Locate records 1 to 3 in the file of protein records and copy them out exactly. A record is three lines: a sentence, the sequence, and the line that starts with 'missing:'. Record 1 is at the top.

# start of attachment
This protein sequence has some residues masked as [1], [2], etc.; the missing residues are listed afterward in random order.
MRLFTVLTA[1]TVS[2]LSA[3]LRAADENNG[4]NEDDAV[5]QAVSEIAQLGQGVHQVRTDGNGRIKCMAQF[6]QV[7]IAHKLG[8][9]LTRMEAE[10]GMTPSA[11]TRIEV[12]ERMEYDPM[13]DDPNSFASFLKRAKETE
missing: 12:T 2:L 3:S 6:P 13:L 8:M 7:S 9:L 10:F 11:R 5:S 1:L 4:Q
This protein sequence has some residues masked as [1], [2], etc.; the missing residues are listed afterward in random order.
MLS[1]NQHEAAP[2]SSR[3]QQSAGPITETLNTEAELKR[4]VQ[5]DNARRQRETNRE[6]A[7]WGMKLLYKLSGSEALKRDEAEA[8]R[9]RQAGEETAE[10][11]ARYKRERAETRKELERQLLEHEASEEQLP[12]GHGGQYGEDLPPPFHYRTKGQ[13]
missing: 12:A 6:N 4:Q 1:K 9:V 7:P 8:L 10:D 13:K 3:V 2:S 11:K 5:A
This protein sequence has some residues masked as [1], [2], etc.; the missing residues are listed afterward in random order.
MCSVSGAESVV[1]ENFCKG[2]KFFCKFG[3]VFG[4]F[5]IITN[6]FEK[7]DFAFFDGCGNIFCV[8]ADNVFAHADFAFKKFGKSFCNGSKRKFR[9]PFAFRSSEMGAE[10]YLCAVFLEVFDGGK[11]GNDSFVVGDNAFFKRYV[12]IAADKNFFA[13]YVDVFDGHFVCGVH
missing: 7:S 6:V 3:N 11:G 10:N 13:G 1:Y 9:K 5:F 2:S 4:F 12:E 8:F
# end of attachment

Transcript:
This protein sequence has some residues masked as [1], [2], etc.; the missing residues are listed afterward in random order.
MRLFTVLTA[1]TVS[2]LSA[3]LRAADENNG[4]NEDDAV[5]QAVSEIAQLGQGVHQVRTDGNGRIKCMAQF[6]QV[7]IAHKLG[8][9]LTRMEAE[10]GMTPSA[11]TRIEV[12]ERMEYDPM[13]DDPNSFASFLKRAKETE
missing: 12:T 2:L 3:S 6:P 13:L 8:M 7:S 9:L 10:F 11:R 5:S 1:L 4:Q
This protein sequence has some residues masked as [1], [2], etc.; the missing residues are listed afterward in random order.
MLS[1]NQHEAAP[2]SSR[3]QQSAGPITETLNTEAELKR[4]VQ[5]DNARRQRETNRE[6]A[7]WGMKLLYKLSGSEALKRDEAEA[8]R[9]RQAGEETAE[10][11]ARYKRERAETRKELERQLLEHEASEEQLP[12]GHGGQYGEDLPPPFHYRTKGQ[13]
missing: 12:A 6:N 4:Q 1:K 9:V 7:P 8:L 10:D 13:K 3:V 2:S 11:K 5:A
This protein sequence has some residues masked as [1], [2], etc.; the missing residues are listed afterward in random order.
MCSVSGAESVV[1]ENFCKG[2]KFFCKFG[3]VFG[4]F[5]IITN[6]FEK[7]DFAFFDGCGNIFCV[8]ADNVFAHADFAFKKFGKSFCNGSKRKFR[9]PFAFRSSEMGAE[10]YLCAVFLEVFDGGK[11]GNDSFVVGDNAFFKRYV[12]IAADKNFFA[13]YVDVFDGHFVCGVH
missing: 7:S 6:V 3:N 11:G 10:N 13:G 1:Y 9:K 5:F 2:S 4:F 12:E 8:F